‘Crabbing and chips by the seaside’ vs ‘I couldn’t wait to leave’ - the best and worst things about growing up in Norfolk
PUBLISHED: 17:44 06 February 2019 | UPDATED: 17:54 06 February 2019
Hellesdon High School, part of the Wensum Trust
After rural areas in our county were controversially deemed as being among the worst places in Britain for young people, a few of our readers and reporters shared some of their most and least favourite things about their childhoods and teenage years spent in Norfolk...
“I think my favourite thing about growing up in Norfolk is that you’re always so close to the beach.” - Autumn Lewis, social media assistant
“Being out in the countryside made for some great rural house parties in fields and outbuildings; the great coastline, pebbly beaches and big sea breezes; and living in a close-knit community.” - Bethany Whymark, education correspondent
“For me, it was always the outdoor things that made Norfolk such a lovely place to grow up in. I was never short of a beach or a Broad or a nice country walk and in all weathers, these became the setting for many a gathering, from high school right through to college. Happy Valley in Cromer and Caen Meadow in Wroxham stick in my memory.” - Rebecca MacNaughton, features writer
“The best thing about growing up in Norfolk was summers spent at Heacham beach on a Sunday evening, filling buckets with freshly picked cockles, and heading home to Gooderstone. Mum soaked them overnight in cold salty water, then cooked them up serve hot for Monday night tea with fresh bread and butter. Amazing.” - John Elworthy, Cambs Times editor
“Growing up in a small north Norfolk town was in some ways fantastic because there was such a tight community, and there was all this beautiful countryside on the doorstep.” - Sophie Smith, reporter
“Lots of good places to go out and eat and good attractions like Norwich Castle, the Dinosaur Park and the Fun Factory.” - Dan Bennett, reporter
“Growing up in Sheringham was fantastic. In the summer you have different events on every weekend that you can get involved in. The pubs are not fantastic price and food wise but they are still busy and often have good live music. You can also have BBQ’s on the beach in the summer which is lovely and cheap.” - Brittany Creasey, visual curator
“The Swallows and Amazons lifestyle. Crabbing and chips by the seaside. Santa coming ashore at Wells.” - Chris Bishop, chief reporter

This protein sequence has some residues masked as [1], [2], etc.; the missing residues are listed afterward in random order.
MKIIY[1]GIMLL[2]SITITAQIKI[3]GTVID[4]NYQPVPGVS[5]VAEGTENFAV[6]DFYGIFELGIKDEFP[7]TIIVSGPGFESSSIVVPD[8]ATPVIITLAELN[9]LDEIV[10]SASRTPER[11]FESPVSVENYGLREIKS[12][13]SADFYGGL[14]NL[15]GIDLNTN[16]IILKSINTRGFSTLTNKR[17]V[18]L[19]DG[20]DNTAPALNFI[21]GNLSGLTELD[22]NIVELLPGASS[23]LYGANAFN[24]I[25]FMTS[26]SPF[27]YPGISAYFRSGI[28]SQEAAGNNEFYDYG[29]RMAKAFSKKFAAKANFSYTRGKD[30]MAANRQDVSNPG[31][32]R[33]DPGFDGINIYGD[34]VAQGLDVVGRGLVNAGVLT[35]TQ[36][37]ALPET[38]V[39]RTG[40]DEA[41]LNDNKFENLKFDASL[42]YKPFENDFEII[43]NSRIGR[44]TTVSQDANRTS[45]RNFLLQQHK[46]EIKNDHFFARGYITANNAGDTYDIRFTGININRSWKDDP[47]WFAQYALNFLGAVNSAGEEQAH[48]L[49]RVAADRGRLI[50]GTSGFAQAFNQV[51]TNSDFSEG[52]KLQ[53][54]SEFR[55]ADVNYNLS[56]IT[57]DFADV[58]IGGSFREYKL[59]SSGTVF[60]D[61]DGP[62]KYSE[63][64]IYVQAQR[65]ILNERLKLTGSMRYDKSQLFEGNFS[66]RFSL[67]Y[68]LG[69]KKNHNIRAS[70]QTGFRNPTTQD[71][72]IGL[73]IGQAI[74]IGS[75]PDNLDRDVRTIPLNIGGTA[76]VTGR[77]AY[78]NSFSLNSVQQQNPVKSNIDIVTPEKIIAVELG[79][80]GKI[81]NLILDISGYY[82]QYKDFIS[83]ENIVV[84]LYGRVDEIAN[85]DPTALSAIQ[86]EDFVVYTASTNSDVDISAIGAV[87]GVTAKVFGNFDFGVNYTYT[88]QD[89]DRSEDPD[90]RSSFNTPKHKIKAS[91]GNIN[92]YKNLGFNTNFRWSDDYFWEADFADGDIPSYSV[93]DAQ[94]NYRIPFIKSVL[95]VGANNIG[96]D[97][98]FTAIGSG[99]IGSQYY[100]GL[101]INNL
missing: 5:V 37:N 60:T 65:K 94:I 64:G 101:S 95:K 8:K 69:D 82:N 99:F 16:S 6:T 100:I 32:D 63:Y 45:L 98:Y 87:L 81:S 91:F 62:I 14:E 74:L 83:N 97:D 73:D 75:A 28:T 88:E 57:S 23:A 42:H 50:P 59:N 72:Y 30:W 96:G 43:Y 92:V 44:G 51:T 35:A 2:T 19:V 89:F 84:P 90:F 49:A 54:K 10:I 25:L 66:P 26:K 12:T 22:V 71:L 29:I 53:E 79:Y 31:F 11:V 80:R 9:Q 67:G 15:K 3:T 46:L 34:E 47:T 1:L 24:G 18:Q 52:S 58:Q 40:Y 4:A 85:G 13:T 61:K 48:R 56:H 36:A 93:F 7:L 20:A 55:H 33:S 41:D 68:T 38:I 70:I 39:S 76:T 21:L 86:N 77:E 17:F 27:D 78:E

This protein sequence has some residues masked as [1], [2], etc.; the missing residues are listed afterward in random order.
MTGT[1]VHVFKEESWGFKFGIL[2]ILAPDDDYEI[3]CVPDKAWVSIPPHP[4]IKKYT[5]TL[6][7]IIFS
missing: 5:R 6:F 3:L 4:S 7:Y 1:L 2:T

“The lack of bus services making learning to drive a necessity, and poor connectivity - once wireless internet arrived.” - Bethany Whymark
“No buses or trains. In my village, Tunstead, our nearest station was a four mile cycle away, with trains into Norwich once an hour.” - Beth Wales, reporter
“The worst thing about growing up in Norfolk was the transport. Trying to get anywhere, cheaply, after 6pm was always a struggle.” - Rebecca MacNaughton
“Lack of affordable housing or social housing and the emphasis on expensive second homes; cuts to youth organisations; pub closures; poor connectivity on 4G and broadband; poor transport links; and a lack of investment in jobs… often seasonal, or reliant on independents, and little for graduates.” - Jono Read, social media manager
“The worst thing was growing up at a time where teachers could cane you, regularly, and with venom.” - John Elworthy
“However, horrendous travel links and a total scarcity of things to do for a bored teenager made moving to a city-based university extremely desirable.” - Sophie Smith
“Lack of good indoor sports facilities; not enough places to go out for a drink; and it takes a long while to get out of the county, so you feel very disconnected from other parts of the country.” - Dan Bennett
“In the winter there isn’t a lot to do and public transport in Norfolk is very bad. I remember my mum having to drive an hour to Norwich to collect me as the trains just decided not to run.” - Brittany Creasey
“As a whole I couldn’t wait to leave Norfolk when I left for uni. The main reason being I lived in rural north Norfolk and there was little to no public transport available. I had to get a lift everywhere or at least be driven to the nearest bus or train stop, which made seeing friends incredibly difficult especially as I got older and wanted to go out more. Wifi and phone signal is also a problem. Even now when I go back to see my parents it’s a struggle and fills me with dread if I know I have to get work done while I’m visiting.” - Lisa Single, assistant social media manager
What do you think are the best and worst things about growing up in Norfolk? Let us know your thoughts in the comments below, tweet @EDP24, or visit our Facebook page, Enjoy Norfolk More.
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